INDEPENDENT CHOICES: A National Symposium on Consumer-Direction and Self-Determination for the Elderly and Persons with Disabilities. Early Lessons from the Cash and Counseling Demonstration and Evaluation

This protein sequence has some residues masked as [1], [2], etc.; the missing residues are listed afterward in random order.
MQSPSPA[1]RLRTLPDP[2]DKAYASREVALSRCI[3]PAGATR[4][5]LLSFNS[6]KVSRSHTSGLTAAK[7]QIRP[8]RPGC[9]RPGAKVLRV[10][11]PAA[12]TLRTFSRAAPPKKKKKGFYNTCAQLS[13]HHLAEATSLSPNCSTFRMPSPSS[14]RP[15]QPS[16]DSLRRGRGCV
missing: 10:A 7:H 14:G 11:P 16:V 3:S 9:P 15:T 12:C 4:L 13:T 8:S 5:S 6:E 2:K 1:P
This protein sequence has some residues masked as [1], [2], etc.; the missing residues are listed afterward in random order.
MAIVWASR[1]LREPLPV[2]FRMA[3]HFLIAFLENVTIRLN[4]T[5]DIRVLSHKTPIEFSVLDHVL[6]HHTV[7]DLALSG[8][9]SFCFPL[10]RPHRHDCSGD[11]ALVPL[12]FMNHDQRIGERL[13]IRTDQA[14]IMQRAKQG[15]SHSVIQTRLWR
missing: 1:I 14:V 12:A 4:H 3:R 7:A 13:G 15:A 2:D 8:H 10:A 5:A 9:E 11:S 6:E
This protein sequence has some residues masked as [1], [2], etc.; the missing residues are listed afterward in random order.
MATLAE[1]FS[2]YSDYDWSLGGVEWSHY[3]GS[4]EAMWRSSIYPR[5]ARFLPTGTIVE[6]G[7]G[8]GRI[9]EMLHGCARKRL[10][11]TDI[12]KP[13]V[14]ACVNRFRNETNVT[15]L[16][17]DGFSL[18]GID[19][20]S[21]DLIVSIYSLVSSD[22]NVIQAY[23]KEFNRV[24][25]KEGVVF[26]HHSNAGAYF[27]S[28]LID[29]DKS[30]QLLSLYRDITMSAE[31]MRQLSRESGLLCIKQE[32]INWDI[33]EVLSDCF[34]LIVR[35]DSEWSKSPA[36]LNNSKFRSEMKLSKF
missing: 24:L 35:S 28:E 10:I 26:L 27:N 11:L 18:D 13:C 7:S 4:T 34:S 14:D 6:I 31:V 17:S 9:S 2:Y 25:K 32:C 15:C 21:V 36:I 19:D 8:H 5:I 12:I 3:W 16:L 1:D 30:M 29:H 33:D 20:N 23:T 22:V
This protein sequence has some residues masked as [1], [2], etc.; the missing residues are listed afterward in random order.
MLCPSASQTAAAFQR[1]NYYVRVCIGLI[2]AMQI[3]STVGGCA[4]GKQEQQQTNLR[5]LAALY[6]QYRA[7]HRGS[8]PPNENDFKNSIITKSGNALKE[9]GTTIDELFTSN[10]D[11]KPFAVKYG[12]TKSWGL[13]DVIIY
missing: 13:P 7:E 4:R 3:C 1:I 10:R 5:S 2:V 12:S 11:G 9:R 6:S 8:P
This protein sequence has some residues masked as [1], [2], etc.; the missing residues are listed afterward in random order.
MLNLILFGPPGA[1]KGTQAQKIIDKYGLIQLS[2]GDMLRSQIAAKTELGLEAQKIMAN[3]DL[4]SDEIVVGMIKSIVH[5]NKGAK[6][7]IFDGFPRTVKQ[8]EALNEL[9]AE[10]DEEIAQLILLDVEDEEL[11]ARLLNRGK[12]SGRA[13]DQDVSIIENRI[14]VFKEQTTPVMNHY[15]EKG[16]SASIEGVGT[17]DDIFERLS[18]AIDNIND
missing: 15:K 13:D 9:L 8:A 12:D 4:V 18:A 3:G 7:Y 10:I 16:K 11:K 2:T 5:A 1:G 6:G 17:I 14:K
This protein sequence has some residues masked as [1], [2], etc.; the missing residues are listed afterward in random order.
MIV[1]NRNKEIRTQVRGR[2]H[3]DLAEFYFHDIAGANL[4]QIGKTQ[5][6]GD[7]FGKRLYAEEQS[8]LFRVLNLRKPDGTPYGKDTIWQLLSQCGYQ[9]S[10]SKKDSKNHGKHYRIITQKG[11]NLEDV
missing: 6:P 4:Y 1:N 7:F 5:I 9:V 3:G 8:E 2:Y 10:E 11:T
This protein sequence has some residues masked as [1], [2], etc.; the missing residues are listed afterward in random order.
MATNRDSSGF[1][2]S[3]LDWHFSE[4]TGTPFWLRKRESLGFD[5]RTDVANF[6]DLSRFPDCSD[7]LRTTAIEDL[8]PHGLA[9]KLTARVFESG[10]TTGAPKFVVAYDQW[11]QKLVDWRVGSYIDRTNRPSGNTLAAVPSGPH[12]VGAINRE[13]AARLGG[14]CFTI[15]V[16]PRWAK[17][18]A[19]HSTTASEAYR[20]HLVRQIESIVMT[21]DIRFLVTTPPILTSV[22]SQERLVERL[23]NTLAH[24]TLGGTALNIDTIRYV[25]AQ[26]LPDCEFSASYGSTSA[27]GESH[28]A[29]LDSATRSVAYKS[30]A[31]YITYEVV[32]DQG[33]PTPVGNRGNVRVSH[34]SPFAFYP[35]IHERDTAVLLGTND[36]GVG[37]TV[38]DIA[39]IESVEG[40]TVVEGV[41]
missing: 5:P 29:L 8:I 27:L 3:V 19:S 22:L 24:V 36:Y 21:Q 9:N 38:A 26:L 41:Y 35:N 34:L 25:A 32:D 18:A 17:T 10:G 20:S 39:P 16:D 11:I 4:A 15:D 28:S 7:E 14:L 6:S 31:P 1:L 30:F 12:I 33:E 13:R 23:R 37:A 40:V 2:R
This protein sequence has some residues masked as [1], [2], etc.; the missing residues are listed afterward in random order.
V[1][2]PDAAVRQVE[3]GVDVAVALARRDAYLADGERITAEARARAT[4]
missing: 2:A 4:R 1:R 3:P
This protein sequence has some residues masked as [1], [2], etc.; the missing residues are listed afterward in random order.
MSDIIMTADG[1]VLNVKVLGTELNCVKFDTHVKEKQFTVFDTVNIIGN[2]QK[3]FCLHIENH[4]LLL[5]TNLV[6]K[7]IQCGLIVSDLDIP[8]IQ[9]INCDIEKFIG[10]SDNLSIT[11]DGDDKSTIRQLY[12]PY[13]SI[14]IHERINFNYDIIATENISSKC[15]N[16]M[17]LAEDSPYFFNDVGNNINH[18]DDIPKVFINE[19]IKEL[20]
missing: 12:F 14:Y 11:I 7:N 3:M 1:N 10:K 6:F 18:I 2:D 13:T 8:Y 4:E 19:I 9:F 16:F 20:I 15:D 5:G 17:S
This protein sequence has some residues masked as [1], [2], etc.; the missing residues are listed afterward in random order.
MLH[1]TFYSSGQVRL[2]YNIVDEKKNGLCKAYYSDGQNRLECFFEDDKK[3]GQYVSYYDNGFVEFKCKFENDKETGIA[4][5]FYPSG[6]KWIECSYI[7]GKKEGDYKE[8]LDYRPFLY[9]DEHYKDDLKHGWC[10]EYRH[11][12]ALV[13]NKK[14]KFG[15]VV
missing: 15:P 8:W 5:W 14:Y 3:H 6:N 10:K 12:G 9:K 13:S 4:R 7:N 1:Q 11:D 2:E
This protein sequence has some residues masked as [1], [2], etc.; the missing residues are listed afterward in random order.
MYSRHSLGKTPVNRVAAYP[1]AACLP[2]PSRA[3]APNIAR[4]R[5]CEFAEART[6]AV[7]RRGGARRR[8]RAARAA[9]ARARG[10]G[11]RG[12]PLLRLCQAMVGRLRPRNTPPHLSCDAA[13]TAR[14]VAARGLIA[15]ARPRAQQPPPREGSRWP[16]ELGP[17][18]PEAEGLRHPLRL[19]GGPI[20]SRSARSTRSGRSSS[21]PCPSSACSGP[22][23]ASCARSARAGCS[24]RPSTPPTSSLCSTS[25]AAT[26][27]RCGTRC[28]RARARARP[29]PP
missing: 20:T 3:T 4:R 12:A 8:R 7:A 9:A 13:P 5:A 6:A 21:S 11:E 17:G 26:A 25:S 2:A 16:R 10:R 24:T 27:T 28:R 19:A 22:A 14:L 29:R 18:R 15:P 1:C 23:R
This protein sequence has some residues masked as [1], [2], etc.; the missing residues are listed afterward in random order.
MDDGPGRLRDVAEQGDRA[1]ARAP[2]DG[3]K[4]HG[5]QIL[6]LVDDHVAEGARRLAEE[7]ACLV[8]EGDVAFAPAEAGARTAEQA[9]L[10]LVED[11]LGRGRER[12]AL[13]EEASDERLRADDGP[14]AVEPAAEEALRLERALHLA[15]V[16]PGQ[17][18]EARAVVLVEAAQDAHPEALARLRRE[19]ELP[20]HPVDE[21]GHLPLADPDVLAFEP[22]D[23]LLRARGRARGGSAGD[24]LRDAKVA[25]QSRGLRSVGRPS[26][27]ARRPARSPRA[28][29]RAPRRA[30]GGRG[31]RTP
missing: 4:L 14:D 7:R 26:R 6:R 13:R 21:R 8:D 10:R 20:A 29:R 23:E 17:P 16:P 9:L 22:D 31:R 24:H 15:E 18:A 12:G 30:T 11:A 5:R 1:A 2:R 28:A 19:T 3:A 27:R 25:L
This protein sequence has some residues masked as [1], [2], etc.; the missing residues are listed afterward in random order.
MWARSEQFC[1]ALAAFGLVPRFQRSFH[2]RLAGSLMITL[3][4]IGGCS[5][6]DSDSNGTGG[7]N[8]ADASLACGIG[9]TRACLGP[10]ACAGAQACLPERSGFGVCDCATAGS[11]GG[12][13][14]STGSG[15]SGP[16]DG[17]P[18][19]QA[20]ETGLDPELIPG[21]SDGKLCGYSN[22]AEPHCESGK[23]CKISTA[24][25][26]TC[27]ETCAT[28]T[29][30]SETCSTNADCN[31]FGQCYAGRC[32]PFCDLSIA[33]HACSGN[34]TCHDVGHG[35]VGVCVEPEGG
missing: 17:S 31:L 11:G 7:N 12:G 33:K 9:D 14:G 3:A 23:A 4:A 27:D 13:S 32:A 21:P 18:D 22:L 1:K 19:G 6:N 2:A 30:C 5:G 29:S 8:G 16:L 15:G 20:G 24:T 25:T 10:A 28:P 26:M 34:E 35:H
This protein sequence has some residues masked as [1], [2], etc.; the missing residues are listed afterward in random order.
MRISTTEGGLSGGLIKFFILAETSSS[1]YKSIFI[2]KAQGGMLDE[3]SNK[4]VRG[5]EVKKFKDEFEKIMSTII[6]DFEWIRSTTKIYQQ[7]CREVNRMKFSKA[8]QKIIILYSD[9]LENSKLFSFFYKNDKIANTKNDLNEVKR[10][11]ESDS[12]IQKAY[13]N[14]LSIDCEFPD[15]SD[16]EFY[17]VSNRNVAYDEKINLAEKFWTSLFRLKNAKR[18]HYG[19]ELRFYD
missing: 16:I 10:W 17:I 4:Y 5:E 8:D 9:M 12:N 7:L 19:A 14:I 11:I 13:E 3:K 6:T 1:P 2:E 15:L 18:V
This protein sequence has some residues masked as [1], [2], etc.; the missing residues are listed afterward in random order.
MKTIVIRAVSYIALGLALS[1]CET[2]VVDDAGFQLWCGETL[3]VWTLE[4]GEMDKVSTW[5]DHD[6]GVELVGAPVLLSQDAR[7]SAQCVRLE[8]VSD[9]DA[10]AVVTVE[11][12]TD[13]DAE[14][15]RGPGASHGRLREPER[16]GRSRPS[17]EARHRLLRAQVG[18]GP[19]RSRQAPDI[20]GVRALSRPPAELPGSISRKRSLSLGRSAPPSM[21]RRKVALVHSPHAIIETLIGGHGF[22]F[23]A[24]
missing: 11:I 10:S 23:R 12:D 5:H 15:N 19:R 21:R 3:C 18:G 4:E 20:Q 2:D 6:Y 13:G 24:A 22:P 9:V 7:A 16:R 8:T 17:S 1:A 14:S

Today, in most states, whether you are an elderly individual or a younger person with disabilities, if you are covered by Medicaid and need assistance to perform major activities of daily living like bathing, dressing, using the toilet, transferring from one place to another, or eating, you will not have much say over who helps you or when they come--never mind what they actually do. For years, people with disabilities have been saying, "If I had more control over my services, my quality of life would improve, and I could meet my needs for the same amount of money or less." The project described in this article is, at its heart, a policy-driven evaluation of this conviction. The Cash and Counseling Demonstration and Evaluation, funded by the Robert Wood Johnson Foundation (RWFJ) and the Office of the Assistant Secretary for Planning and Evaluation at the U.S. Department of Health and Human Services, provides a test of one of the most unfettered forms of consumer direction, offering consumers a cash allowance in lieu of agency-delivered services.